Friday, May 18, 2012

The Writing Week (Vol. 5) part 227 - Keep it Fresh

Later today, I have a call with my co-writer, W.A., and the producer who paired us on our sci-fi spec. It's been about three weeks since I last worked on that project - what with getting it out for review and setting up a phone call at a time convenient for all of us - so I've had some extra time on my hands recently. To fill that gap, I've gone back to the outline of my demon thriller.

It's been fun going back to that project, but of the four main notes I'm trying to incorporate, one is being a real nuisance. Without giving anything away really, the script involves demons living in the world we know. (On the surface, not the most original sounding idea, I'll give you that. But there are, I hope, some really unique things I'm doing with the concept and the notion of demons, hell, and the earth converging.) My manager's overall note was that the demon aspect of the story is really pretty fresh and offers some great visuals, while the human portion of it is fairly prosaic, almost to the detriment of the story as a whole. His reaction was that he loved the demon parts to much that he felt mired in the sequences that didn't involve them and suggested I try to elevate the temporal beats to match those of the supernatural ones.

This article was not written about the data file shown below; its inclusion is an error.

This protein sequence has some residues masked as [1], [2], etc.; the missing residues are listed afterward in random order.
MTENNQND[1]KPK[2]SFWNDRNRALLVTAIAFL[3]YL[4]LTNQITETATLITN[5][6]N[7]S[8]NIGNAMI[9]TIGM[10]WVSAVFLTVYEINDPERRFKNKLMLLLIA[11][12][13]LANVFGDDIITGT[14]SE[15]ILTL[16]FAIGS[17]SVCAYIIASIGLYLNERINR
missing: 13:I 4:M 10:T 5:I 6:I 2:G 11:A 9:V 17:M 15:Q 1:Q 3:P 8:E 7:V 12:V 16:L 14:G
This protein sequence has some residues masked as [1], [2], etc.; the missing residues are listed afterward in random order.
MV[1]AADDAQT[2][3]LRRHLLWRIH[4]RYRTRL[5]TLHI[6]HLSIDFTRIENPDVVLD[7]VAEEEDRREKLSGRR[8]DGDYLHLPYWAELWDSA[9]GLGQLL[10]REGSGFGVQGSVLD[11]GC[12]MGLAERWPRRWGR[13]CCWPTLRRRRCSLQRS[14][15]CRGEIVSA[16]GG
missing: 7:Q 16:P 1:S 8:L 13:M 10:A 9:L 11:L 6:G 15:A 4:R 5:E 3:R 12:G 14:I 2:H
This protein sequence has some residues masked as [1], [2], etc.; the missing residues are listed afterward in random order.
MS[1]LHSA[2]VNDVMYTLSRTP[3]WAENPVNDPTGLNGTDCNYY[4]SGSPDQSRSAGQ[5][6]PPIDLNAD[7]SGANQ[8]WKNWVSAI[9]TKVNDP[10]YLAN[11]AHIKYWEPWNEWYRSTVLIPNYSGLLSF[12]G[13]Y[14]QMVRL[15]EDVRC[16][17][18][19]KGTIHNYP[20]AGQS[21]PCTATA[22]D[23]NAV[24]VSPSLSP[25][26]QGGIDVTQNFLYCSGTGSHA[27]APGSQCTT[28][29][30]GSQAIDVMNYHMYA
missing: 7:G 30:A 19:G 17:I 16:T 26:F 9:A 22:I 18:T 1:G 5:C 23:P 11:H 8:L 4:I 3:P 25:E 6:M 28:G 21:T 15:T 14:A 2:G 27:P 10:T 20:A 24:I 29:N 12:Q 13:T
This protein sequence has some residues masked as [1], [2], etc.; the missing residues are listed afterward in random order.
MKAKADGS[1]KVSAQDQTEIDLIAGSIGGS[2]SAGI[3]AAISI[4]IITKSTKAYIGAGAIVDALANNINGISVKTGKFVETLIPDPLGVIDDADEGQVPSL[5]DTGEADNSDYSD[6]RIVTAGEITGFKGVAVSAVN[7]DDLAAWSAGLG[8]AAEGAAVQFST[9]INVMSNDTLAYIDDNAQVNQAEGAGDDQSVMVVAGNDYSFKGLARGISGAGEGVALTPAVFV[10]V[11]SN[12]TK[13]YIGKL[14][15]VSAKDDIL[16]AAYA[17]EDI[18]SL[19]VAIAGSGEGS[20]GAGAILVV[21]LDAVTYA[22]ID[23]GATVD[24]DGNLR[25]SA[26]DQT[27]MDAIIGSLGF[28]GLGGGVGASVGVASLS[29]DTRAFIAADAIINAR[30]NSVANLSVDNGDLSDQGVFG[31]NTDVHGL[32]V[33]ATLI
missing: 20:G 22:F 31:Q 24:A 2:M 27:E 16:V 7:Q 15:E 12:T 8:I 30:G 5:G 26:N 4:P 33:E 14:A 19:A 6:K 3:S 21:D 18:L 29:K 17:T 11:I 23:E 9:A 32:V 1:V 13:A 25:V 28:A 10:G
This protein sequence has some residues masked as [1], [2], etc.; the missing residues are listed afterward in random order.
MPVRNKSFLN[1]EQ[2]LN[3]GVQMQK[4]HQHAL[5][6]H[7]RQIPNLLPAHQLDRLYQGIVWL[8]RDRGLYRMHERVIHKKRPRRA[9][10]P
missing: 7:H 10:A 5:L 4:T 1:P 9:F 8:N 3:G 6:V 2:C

I understand his point. In my mind, it's not that huge of an issue; maybe I just see the full story more and know that the demon elements won't be as fantastical as perhaps he envisions them. Or, maybe having somewhat more everyday components will enliven and highlight the paranormal that much more. I'm still not 100% convinced of the need to change things out, but at least for exercise's sake, I'm giving it a whirl. (It's probably worth mentioning that the earthly sections take place in the legal world, so if nothing else, removing them from that arena will limit the number of parallels drawn to The Devil's Advocate.) 

In my quest for change, I'm looking at the unusual and unexpected careers found in "normal life." What haven't we seen on film that often? What creates and aesthetic that holds its own against that of demons and hell, while also being thematically linked to that world? Demonology and hell and good versus evil have certain tones, certain arcane elements that ideally will find a counterpart in the earthly setting I've established. It's tough going, as you can probably guess, mainly because the parallels were easiest to make when I kept the human interactions confined to the legal world. Court room showdowns and guilty versus innocent are the defacto temporal judgments we're all familiar with, so it's such an easy connection to make. I worry about losing those if I transition the setting somewhere else, but the challenge of determining how to retain them is one I'm enjoying so far.

Either way, the key to a solid script is freshness. I feel as though I'm about 2/3 of the way there. Hopefully, the remainder falls into place this weekend. 

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